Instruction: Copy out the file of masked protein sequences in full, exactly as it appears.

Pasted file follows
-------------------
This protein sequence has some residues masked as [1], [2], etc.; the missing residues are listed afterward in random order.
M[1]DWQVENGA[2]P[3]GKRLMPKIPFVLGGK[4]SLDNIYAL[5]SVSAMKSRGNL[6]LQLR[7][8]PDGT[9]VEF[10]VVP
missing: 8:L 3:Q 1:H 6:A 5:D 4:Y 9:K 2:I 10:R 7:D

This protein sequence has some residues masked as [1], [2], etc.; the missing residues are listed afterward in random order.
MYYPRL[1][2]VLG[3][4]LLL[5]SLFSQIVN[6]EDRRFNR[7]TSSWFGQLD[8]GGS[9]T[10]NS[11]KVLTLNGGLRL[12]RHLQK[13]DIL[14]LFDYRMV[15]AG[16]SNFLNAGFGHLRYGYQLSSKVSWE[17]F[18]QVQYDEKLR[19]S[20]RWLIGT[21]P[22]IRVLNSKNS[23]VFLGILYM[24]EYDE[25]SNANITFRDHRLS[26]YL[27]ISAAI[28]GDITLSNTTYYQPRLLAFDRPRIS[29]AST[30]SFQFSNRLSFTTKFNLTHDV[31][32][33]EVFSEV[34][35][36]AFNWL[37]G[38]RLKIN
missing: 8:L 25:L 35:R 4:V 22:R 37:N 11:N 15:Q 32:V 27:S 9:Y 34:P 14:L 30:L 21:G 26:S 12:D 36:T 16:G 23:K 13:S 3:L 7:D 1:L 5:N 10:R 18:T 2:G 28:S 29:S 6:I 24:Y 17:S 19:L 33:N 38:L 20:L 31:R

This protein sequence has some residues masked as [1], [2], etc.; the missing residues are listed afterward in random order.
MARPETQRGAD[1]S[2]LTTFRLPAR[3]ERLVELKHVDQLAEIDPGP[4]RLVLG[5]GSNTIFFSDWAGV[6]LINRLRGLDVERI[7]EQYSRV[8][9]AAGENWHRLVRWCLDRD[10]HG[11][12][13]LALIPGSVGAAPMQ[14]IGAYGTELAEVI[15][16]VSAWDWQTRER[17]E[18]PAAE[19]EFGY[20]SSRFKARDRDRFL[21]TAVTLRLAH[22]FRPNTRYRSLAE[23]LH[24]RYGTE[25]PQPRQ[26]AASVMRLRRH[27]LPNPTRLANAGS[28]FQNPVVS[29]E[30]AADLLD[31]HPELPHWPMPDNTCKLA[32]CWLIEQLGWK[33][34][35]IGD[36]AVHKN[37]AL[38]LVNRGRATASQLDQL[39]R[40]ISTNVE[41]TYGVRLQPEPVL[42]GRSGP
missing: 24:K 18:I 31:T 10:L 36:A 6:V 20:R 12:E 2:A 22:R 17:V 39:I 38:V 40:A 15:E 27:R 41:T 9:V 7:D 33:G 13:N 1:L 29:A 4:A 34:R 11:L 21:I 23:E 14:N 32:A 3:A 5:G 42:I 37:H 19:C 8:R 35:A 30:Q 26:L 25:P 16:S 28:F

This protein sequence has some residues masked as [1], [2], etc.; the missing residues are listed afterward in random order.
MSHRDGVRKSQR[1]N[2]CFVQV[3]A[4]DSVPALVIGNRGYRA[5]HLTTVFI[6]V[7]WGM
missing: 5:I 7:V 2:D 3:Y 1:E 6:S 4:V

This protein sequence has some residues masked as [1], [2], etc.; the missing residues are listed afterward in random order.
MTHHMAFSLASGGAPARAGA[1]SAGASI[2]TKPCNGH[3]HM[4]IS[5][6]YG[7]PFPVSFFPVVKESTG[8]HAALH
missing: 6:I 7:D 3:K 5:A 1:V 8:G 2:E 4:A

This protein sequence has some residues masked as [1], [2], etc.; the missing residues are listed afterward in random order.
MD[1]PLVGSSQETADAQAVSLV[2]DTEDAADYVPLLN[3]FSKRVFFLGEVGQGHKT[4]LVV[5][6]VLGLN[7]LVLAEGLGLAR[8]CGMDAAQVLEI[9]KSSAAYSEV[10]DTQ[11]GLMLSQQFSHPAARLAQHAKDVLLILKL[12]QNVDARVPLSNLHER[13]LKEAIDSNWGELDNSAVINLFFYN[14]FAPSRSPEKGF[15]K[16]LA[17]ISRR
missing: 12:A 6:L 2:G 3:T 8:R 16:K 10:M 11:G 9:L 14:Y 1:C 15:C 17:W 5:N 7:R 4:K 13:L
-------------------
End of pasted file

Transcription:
This protein sequence has some residues masked as [1], [2], etc.; the missing residues are listed afterward in random order.
M[1]DWQVENGA[2]P[3]GKRLMPKIPFVLGGK[4]SLDNIYAL[5]SVSAMKSRGNL[6]LQLR[7][8]PDGT[9]VEF[10]VVP
missing: 8:L 3:Q 1:H 6:A 5:D 4:Y 9:K 2:I 10:R 7:D

This protein sequence has some residues masked as [1], [2], etc.; the missing residues are listed afterward in random order.
MYYPRL[1][2]VLG[3][4]LLL[5]SLFSQIVN[6]EDRRFNR[7]TSSWFGQLD[8]GGS[9]T[10]NS[11]KVLTLNGGLRL[12]RHLQK[13]DIL[14]LFDYRMV[15]AG[16]SNFLNAGFGHLRYGYQLSSKVSWE[17]F[18]QVQYDEKLR[19]S[20]RWLIGT[21]P[22]IRVLNSKNS[23]VFLGILYM[24]EYDE[25]SNANITFRDHRLS[26]YL[27]ISAAI[28]GDITLSNTTYYQPRLLAFDRPRIS[29]AST[30]SFQFSNRLSFTTKFNLTHDV[31][32][33]EVFSEV[34][35][36]AFNWL[37]G[38]RLKIN
missing: 8:L 25:L 35:R 4:V 22:R 37:N 11:N 15:Q 32:V 27:S 9:Y 34:P 14:L 30:L 21:G 26:S 12:D 36:T 16:G 23:K 13:S 3:L 7:D 1:L 5:N 10:R 18:T 2:G 28:S 29:S 6:I 24:Y 17:S 19:L 33:N 38:L 20:L 31:R

This protein sequence has some residues masked as [1], [2], etc.; the missing residues are listed afterward in random order.
MARPETQRGAD[1]S[2]LTTFRLPAR[3]ERLVELKHVDQLAEIDPGP[4]RLVLG[5]GSNTIFFSDWAGV[6]LINRLRGLDVERI[7]EQYSRV[8][9]AAGENWHRLVRWCLDRD[10]HG[11][12][13]LALIPGSVGAAPMQ[14]IGAYGTELAEVI[15][16]VSAWDWQTRER[17]E[18]PAAE[19]EFGY[20]SSRFKARDRDRFL[21]TAVTLRLAH[22]FRPNTRYRSLAE[23]LH[24]RYGTE[25]PQPRQ[26]AASVMRLRRH[27]LPNPTRLANAGS[28]FQNPVVS[29]E[30]AADLLD[31]HPELPHWPMPDNTCKLA[32]CWLIEQLGWK[33][34][35]IGD[36]AVHKN[37]AL[38]LVNRGRATASQLDQL[39]R[40]ISTNVE[41]TYGVRLQPEPVL[42]GRSGP
missing: 24:K 18:I 31:T 10:L 36:A 6:V 20:R 12:E 2:A 22:R 17:V 39:I 38:V 40:A 15:E 27:R 41:T 9:V 7:D 33:G 13:N 1:L 29:A 4:A 34:R 11:L 21:I 23:E 14:N 32:A 3:A 5:G 42:I 37:H 19:C 8:R 35:A 30:Q 26:L 25:P 16:S 28:F

This protein sequence has some residues masked as [1], [2], etc.; the missing residues are listed afterward in random order.
MSHRDGVRKSQR[1]N[2]CFVQV[3]A[4]DSVPALVIGNRGYRA[5]HLTTVFI[6]V[7]WGM
missing: 5:I 7:V 2:D 3:Y 1:E 6:S 4:V

This protein sequence has some residues masked as [1], [2], etc.; the missing residues are listed afterward in random order.
MTHHMAFSLASGGAPARAGA[1]SAGASI[2]TKPCNGH[3]HM[4]IS[5][6]YG[7]PFPVSFFPVVKESTG[8]HAALH
missing: 6:I 7:D 3:K 5:A 1:V 8:G 2:E 4:A

This protein sequence has some residues masked as [1], [2], etc.; the missing residues are listed afterward in random order.
MD[1]PLVGSSQETADAQAVSLV[2]DTEDAADYVPLLN[3]FSKRVFFLGEVGQGHKT[4]LVV[5][6]VLGLN[7]LVLAEGLGLAR[8]CGMDAAQVLEI[9]KSSAAYSEV[10]DTQ[11]GLMLSQQFSHPAARLAQHAKDVLLILKL[12]QNVDARVPLSNLHER[13]LKEAIDSNWGELDNSAVINLFFYN[14]FAPSRSPEKGF[15]K[16]LA[17]ISRR
missing: 12:A 6:L 2:G 3:T 8:R 16:K 10:M 11:G 9:L 14:Y 1:C 15:C 17:W 5:N 7:R 4:K 13:L